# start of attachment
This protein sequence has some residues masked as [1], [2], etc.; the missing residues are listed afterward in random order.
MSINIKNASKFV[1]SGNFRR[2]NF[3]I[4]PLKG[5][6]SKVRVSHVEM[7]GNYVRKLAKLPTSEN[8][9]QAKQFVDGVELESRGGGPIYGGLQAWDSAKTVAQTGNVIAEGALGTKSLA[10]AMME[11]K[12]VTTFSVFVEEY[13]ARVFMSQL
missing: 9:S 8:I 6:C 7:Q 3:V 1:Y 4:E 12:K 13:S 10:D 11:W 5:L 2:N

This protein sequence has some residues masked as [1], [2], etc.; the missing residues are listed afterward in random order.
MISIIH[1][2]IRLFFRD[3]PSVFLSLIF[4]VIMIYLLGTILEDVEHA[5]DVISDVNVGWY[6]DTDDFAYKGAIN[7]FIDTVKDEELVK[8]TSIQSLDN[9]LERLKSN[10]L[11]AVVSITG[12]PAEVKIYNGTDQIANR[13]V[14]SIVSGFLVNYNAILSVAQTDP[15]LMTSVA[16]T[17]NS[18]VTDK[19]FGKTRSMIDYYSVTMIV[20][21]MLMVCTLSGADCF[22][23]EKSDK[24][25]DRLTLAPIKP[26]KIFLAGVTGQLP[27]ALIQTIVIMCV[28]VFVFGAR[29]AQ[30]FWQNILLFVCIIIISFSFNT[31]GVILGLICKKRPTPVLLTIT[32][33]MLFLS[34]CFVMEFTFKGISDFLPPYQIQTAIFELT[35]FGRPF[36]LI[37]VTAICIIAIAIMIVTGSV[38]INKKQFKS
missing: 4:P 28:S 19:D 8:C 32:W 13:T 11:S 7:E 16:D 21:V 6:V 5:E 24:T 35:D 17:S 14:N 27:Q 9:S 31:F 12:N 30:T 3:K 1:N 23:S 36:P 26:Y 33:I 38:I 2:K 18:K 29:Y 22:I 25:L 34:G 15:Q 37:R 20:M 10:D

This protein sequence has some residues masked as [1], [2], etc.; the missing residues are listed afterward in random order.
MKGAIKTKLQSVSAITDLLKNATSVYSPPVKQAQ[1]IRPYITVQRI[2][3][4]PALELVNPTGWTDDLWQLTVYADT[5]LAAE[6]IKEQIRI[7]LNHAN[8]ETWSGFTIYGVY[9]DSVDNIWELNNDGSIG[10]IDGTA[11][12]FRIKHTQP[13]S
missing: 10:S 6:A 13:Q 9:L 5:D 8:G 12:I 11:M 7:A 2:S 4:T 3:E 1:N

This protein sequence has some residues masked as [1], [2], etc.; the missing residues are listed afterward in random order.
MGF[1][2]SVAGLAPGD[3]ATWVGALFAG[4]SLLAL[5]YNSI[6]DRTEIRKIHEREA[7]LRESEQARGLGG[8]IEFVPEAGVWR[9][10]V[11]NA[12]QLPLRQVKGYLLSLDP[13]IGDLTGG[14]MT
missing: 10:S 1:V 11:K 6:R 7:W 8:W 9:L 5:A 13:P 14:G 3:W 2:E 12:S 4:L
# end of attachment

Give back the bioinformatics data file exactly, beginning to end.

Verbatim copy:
This protein sequence has some residues masked as [1], [2], etc.; the missing residues are listed afterward in random order.
MSINIKNASKFV[1]SGNFRR[2]NF[3]I[4]PLKG[5][6]SKVRVSHVEM[7]GNYVRKLAKLPTSEN[8][9]QAKQFVDGVELESRGGGPIYGGLQAWDSAKTVAQTGNVIAEGALGTKSLA[10]AMME[11]K[12]VTTFSVFVEEY[13]ARVFMSQL
missing: 9:S 8:I 6:C 7:Q 3:V 1:Y 4:E 12:K 13:S 10:D 11:W 5:L 2:N

This protein sequence has some residues masked as [1], [2], etc.; the missing residues are listed afterward in random order.
MISIIH[1][2]IRLFFRD[3]PSVFLSLIF[4]VIMIYLLGTILEDVEHA[5]DVISDVNVGWY[6]DTDDFAYKGAIN[7]FIDTVKDEELVK[8]TSIQSLDN[9]LERLKSN[10]L[11]AVVSITG[12]PAEVKIYNGTDQIANR[13]V[14]SIVSGFLVNYNAILSVAQTDP[15]LMTSVA[16]T[17]NS[18]VTDK[19]FGKTRSMIDYYSVTMIV[20][21]MLMVCTLSGADCF[22][23]EKSDK[24][25]DRLTLAPIKP[26]KIFLAGVTGQLP[27]ALIQTIVIMCV[28]VFVFGAR[29]AQ[30]FWQNILLFVCIIIISFSFNT[31]GVILGLICKKRPTPVLLTIT[32][33]MLFLS[34]CFVMEFTFKGISDFLPPYQIQTAIFELT[35]FGRPF[36]LI[37]VTAICIIAIAIMIVTGSV[38]INKKQFKS
missing: 4:P 28:S 19:D 8:C 32:W 13:T 11:S 7:E 16:D 21:V 6:V 5:E 24:T 35:D 17:S 14:N 27:Q 9:S 31:F 12:N 30:T 3:K 1:N 23:S 36:P 26:Y 33:I 38:I 2:K 18:K 29:Y 22:I 25:L 34:G 15:Q 37:R 20:M 10:D

This protein sequence has some residues masked as [1], [2], etc.; the missing residues are listed afterward in random order.
MKGAIKTKLQSVSAITDLLKNATSVYSPPVKQAQ[1]IRPYITVQRI[2][3][4]PALELVNPTGWTDDLWQLTVYADT[5]LAAE[6]IKEQIRI[7]LNHAN[8]ETWSGFTIYGVY[9]DSVDNIWELNNDGSIG[10]IDGTA[11][12]FRIKHTQP[13]S
missing: 10:S 6:A 13:Q 9:L 5:D 8:G 12:I 11:M 7:A 2:S 4:T 3:E 1:N

This protein sequence has some residues masked as [1], [2], etc.; the missing residues are listed afterward in random order.
MGF[1][2]SVAGLAPGD[3]ATWVGALFAG[4]SLLAL[5]YNSI[6]DRTEIRKIHEREA[7]LRESEQARGLGG[8]IEFVPEAGVWR[9][10]V[11]NA[12]QLPLRQVKGYLLSLDP[13]IGDLTGG[14]MT
missing: 10:S 1:V 11:K 6:R 7:W 8:W 9:L 5:A 13:P 14:G 3:W 2:E 12:S 4:L